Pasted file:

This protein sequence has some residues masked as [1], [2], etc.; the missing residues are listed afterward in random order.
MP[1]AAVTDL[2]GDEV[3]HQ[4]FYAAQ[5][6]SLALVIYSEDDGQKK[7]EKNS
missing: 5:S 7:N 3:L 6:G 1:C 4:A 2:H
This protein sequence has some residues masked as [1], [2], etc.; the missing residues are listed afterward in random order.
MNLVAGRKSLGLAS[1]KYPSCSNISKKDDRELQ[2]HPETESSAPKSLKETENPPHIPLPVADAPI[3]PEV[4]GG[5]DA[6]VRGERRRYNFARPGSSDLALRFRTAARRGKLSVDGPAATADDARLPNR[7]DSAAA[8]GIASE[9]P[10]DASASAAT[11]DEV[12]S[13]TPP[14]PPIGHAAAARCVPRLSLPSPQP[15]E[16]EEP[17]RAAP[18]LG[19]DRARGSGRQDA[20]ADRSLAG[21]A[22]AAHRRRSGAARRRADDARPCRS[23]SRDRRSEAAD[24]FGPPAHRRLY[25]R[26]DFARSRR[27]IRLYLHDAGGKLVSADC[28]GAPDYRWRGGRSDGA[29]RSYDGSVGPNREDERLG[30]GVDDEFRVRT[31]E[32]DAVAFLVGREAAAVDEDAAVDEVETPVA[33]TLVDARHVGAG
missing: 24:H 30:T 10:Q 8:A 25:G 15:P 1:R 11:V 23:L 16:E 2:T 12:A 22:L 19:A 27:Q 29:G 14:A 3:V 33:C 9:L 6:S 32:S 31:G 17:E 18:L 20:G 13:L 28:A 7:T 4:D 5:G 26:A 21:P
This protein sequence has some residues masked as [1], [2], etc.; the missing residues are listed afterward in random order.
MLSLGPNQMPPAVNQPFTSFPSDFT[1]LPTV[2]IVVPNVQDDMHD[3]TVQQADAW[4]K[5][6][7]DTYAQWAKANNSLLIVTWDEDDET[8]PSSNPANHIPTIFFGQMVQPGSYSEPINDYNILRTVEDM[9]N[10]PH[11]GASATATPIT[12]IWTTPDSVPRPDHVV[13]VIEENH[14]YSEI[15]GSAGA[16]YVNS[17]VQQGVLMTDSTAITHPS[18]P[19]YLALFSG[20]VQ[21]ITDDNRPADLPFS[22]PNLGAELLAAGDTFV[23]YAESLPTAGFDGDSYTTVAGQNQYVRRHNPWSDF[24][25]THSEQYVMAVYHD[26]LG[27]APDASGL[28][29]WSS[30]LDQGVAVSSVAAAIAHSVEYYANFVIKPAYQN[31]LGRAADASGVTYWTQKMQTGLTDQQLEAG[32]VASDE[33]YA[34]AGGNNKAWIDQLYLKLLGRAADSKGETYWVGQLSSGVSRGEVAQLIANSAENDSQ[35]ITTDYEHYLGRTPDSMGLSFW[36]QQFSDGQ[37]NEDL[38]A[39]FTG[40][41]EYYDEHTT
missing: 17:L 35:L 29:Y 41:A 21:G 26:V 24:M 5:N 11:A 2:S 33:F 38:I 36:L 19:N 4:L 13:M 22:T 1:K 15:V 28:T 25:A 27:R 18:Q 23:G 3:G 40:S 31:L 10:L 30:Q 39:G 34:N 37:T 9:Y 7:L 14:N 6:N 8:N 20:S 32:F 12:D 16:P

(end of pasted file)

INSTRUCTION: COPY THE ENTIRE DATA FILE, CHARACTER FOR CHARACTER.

This protein sequence has some residues masked as [1], [2], etc.; the missing residues are listed afterward in random order.
MP[1]AAVTDL[2]GDEV[3]HQ[4]FYAAQ[5][6]SLALVIYSEDDGQKK[7]EKNS
missing: 5:S 7:N 3:L 6:G 1:C 4:A 2:H
This protein sequence has some residues masked as [1], [2], etc.; the missing residues are listed afterward in random order.
MNLVAGRKSLGLAS[1]KYPSCSNISKKDDRELQ[2]HPETESSAPKSLKETENPPHIPLPVADAPI[3]PEV[4]GG[5]DA[6]VRGERRRYNFARPGSSDLALRFRTAARRGKLSVDGPAATADDARLPNR[7]DSAAA[8]GIASE[9]P[10]DASASAAT[11]DEV[12]S[13]TPP[14]PPIGHAAAARCVPRLSLPSPQP[15]E[16]EEP[17]RAAP[18]LG[19]DRARGSGRQDA[20]ADRSLAG[21]A[22]AAHRRRSGAARRRADDARPCRS[23]SRDRRSEAAD[24]FGPPAHRRLY[25]R[26]DFARSRR[27]IRLYLHDAGGKLVSADC[28]GAPDYRWRGGRSDGA[29]RSYDGSVGPNREDERLG[30]GVDDEFRVRT[31]E[32]DAVAFLVGREAAAVDEDAAVDEVETPVA[33]TLVDARHVGAG
missing: 24:H 30:T 10:Q 8:A 25:G 15:P 1:R 11:V 23:L 16:E 2:T 12:A 22:L 19:A 27:Q 29:G 14:A 3:V 33:C 9:L 6:S 32:S 31:G 17:E 18:L 20:G 13:L 28:A 7:T 4:D 5:G 26:A 21:P
This protein sequence has some residues masked as [1], [2], etc.; the missing residues are listed afterward in random order.
MLSLGPNQMPPAVNQPFTSFPSDFT[1]LPTV[2]IVVPNVQDDMHD[3]TVQQADAW[4]K[5][6][7]DTYAQWAKANNSLLIVTWDEDDET[8]PSSNPANHIPTIFFGQMVQPGSYSEPINDYNILRTVEDM[9]N[10]PH[11]GASATATPIT[12]IWTTPDSVPRPDHVV[13]VIEENH[14]YSEI[15]GSAGA[16]YVNS[17]VQQGVLMTDSTAITHPS[18]P[19]YLALFSG[20]VQ[21]ITDDNRPADLPFS[22]PNLGAELLAAGDTFV[23]YAESLPTAGFDGDSYTTVAGQNQYVRRHNPWSDF[24][25]THSEQYVMAVYHD[26]LG[27]APDASGL[28][29]WSS[30]LDQGVAVSSVAAAIAHSVEYYANFVIKPAYQN[31]LGRAADASGVTYWTQKMQTGLTDQQLEAG[32]VASDE[33]YA[34]AGGNNKAWIDQLYLKLLGRAADSKGETYWVGQLSSGVSRGEVAQLIANSAENDSQ[35]ITTDYEHYLGRTPDSMGLSFW[36]QQFSDGQ[37]NEDL[38]A[39]FTG[40][41]EYYDEHTT
missing: 17:L 35:L 29:Y 41:A 21:G 26:V 24:M 5:N 11:A 2:S 33:F 38:I 36:L 19:N 4:L 13:M 22:T 1:K 15:V 28:T 25:A 27:R 18:Q 23:G 3:G 40:S 31:L 10:L 30:Q 39:G 34:N 37:T 9:Y 7:L 14:N 6:N 8:N 20:S 32:F 12:D 16:P